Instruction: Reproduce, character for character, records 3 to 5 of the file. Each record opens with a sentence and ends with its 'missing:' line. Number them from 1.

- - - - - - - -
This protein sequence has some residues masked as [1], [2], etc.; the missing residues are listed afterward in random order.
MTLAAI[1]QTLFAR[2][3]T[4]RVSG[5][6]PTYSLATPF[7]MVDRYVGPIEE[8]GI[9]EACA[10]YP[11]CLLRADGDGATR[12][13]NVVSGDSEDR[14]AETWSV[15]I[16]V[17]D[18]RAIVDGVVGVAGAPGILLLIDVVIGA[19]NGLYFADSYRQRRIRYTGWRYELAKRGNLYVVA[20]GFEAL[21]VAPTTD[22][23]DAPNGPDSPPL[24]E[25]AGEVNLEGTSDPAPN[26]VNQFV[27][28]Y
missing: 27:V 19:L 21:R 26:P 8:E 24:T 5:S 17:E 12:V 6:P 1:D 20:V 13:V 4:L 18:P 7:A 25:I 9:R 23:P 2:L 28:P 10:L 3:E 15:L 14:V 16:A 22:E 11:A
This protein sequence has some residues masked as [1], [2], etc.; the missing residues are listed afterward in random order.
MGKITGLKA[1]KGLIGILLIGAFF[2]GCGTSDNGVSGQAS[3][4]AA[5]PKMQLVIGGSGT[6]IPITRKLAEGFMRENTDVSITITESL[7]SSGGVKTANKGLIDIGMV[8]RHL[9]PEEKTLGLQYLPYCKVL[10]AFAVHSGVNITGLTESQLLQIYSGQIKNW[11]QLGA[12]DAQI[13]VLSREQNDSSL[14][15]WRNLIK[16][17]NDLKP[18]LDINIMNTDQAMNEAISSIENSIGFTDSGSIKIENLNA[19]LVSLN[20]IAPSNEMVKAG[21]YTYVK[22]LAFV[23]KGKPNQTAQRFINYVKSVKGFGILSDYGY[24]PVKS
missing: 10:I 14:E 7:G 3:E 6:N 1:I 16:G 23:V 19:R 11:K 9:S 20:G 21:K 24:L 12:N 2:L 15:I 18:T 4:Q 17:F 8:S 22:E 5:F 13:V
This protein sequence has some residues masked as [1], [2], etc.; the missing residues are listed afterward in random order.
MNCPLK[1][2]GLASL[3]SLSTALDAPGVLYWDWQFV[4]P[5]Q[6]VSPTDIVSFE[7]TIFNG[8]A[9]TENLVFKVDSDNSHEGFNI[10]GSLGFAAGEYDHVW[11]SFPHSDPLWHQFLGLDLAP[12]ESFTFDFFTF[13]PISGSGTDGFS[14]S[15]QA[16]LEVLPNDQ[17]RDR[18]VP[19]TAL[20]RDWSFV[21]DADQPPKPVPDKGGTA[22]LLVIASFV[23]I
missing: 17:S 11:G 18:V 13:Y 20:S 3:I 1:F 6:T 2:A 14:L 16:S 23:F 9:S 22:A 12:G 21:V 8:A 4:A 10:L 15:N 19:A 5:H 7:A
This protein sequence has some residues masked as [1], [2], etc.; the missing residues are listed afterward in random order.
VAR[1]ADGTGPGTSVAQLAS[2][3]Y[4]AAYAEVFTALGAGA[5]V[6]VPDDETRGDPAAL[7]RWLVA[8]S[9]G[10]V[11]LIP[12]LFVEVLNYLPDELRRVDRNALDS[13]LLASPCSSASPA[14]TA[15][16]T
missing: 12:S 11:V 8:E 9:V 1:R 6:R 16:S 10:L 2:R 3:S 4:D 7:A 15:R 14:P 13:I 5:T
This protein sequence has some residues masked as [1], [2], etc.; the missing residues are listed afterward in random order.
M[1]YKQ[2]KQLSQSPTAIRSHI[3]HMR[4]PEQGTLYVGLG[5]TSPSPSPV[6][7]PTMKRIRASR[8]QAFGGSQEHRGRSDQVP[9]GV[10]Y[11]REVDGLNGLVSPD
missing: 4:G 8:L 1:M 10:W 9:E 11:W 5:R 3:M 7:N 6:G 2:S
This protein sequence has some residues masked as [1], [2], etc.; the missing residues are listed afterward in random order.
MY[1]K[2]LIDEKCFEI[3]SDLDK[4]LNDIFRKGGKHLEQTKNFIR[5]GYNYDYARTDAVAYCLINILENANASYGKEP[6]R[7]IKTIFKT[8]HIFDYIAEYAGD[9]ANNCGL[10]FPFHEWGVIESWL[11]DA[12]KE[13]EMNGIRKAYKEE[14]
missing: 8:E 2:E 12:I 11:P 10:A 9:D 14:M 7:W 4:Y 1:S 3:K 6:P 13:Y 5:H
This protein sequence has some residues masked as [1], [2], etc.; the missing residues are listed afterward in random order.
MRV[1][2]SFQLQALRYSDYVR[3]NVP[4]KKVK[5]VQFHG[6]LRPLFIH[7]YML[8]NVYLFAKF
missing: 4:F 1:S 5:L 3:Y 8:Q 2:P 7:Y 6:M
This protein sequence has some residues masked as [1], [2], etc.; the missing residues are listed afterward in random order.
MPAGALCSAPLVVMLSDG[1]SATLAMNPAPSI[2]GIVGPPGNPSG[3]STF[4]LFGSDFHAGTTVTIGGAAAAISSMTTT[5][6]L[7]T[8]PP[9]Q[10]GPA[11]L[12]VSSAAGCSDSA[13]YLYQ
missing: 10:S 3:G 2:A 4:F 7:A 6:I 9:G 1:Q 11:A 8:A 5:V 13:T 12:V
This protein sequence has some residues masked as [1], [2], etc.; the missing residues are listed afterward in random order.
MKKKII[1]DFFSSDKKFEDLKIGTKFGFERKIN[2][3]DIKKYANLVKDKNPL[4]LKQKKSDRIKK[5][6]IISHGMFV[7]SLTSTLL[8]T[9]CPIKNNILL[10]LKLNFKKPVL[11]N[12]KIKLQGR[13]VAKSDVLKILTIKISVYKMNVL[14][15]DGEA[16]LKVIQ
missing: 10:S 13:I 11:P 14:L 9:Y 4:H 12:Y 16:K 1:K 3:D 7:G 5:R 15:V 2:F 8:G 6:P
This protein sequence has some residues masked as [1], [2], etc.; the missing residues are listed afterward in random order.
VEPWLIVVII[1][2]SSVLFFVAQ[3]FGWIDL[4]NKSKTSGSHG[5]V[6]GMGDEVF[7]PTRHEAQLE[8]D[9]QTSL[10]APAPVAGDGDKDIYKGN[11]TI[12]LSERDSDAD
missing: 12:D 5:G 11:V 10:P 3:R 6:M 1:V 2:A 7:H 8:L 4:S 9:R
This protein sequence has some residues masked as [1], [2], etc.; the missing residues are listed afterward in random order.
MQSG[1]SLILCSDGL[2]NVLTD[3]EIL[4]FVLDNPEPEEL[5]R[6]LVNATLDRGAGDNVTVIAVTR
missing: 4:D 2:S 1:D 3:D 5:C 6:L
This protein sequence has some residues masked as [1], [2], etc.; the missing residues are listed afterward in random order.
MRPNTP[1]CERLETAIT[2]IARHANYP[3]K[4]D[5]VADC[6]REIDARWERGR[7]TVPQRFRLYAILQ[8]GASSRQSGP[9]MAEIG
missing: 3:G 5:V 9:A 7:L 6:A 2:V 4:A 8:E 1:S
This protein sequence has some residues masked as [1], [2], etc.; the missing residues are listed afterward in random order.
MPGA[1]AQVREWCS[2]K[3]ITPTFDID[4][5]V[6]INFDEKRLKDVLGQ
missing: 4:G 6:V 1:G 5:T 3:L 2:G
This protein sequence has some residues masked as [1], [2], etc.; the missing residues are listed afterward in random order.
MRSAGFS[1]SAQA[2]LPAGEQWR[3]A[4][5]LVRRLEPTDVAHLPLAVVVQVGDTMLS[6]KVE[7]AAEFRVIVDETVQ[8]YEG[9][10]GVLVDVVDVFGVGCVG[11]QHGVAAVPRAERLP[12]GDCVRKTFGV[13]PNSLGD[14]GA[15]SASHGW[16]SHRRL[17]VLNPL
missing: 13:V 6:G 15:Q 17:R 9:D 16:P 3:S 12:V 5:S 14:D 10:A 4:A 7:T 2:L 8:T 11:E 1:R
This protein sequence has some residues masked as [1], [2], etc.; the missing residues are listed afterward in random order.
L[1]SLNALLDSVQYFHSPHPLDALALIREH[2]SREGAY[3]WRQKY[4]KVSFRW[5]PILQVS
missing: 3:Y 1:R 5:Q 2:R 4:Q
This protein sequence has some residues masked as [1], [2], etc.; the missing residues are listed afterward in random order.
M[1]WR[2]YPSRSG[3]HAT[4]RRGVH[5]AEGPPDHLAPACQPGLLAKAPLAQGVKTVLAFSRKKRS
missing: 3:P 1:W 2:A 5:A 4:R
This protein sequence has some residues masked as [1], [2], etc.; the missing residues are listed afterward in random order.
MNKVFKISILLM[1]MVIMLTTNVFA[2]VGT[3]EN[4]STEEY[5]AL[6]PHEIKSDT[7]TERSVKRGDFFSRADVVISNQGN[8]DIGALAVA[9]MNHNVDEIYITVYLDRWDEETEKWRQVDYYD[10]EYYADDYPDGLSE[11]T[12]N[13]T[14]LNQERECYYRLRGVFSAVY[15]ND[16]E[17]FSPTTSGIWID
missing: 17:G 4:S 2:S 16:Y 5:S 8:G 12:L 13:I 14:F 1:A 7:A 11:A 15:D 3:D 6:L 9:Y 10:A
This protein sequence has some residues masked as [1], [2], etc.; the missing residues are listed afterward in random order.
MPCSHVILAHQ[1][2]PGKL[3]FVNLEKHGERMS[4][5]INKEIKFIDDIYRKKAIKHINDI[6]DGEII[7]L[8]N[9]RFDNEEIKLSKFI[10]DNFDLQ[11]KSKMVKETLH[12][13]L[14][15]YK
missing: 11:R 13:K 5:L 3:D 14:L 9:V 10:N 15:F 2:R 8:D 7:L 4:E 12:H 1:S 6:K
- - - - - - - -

This protein sequence has some residues masked as [1], [2], etc.; the missing residues are listed afterward in random order.
MNCPLK[1][2]GLASL[3]SLSTALDAPGVLYWDWQFV[4]P[5]Q[6]VSPTDIVSFE[7]TIFNG[8]A[9]TENLVFKVDSDNSHEGFNI[10]GSLGFAAGEYDHVW[11]SFPHSDPLWHQFLGLDLAP[12]ESFTFDFFTF[13]PISGSGTDGFS[14]S[15]QA[16]LEVLPNDQ[17]RDR[18]VP[19]TAL[20]RDWSFV[21]DADQPPKPVPDKGGTA[22]LLVIASFV[23]I
missing: 17:S 11:G 18:V 13:Y 20:S 3:I 1:F 6:T 2:A 14:L 16:S 23:F 9:S 22:A 12:G 21:V 8:A 4:A 10:L 15:N 19:A 5:H 7:A
This protein sequence has some residues masked as [1], [2], etc.; the missing residues are listed afterward in random order.
VAR[1]ADGTGPGTSVAQLAS[2][3]Y[4]AAYAEVFTALGAGA[5]V[6]VPDDETRGDPAAL[7]RWLVA[8]S[9]G[10]V[11]LIP[12]LFVEVLNYLPDELRRVDRNALDS[13]LLASPCSSASPA[14]TA[15][16]T
missing: 12:S 11:V 8:E 9:V 1:R 6:R 16:S 10:L 2:R 3:S 4:D 7:A 15:R 14:P 13:I 5:T
This protein sequence has some residues masked as [1], [2], etc.; the missing residues are listed afterward in random order.
M[1]YKQ[2]KQLSQSPTAIRSHI[3]HMR[4]PEQGTLYVGLG[5]TSPSPSPV[6][7]PTMKRIRASR[8]QAFGGSQEHRGRSDQVP[9]GV[10]Y[11]REVDGLNGLVSPD
missing: 4:G 8:L 1:M 10:W 9:E 11:W 5:R 3:M 7:N 6:G 2:S